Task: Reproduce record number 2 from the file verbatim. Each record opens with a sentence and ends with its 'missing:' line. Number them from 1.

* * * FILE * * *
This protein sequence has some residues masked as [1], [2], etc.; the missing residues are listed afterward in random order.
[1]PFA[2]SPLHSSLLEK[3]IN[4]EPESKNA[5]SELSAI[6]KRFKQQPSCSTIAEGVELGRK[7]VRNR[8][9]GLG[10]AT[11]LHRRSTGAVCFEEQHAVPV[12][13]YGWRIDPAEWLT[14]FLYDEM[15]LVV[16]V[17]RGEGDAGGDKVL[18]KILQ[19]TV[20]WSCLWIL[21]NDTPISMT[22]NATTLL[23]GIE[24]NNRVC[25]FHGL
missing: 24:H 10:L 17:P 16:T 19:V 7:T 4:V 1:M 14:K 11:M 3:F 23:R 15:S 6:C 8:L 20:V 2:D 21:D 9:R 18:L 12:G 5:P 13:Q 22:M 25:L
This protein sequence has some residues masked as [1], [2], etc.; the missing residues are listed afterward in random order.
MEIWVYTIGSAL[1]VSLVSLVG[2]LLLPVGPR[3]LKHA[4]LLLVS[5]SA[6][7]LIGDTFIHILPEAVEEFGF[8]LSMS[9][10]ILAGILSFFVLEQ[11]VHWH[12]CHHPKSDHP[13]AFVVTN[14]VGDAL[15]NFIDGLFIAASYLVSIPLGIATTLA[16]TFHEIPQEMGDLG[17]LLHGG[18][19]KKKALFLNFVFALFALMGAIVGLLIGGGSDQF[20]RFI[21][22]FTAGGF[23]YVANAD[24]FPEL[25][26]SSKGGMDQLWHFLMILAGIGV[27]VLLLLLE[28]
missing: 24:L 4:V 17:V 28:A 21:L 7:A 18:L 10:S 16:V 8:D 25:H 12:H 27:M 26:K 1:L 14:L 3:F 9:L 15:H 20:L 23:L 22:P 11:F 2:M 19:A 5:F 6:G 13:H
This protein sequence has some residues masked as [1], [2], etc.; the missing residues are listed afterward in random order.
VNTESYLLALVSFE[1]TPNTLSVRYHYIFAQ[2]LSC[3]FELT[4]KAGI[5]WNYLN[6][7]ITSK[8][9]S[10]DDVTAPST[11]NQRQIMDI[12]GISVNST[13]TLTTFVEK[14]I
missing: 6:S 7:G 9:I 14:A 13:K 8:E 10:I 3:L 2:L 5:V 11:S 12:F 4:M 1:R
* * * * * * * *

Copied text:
This protein sequence has some residues masked as [1], [2], etc.; the missing residues are listed afterward in random order.
MEIWVYTIGSAL[1]VSLVSLVG[2]LLLPVGPR[3]LKHA[4]LLLVS[5]SA[6][7]LIGDTFIHILPEAVEEFGF[8]LSMS[9][10]ILAGILSFFVLEQ[11]VHWH[12]CHHPKSDHP[13]AFVVTN[14]VGDAL[15]NFIDGLFIAASYLVSIPLGIATTLA[16]TFHEIPQEMGDLG[17]LLHGG[18][19]KKKALFLNFVFALFALMGAIVGLLIGGGSDQF[20]RFI[21][22]FTAGGF[23]YVANAD[24]FPEL[25][26]SSKGGMDQLWHFLMILAGIGV[27]VLLLLLE[28]
missing: 24:L 4:V 17:V 28:A 21:L 7:A 18:L 10:S 16:V 8:D 25:H 12:H 27:M 26:K 1:L 14:L 3:F 9:L 15:H 20:L 23:L 22:P 11:F 2:M 19:A 5:F 6:G 13:H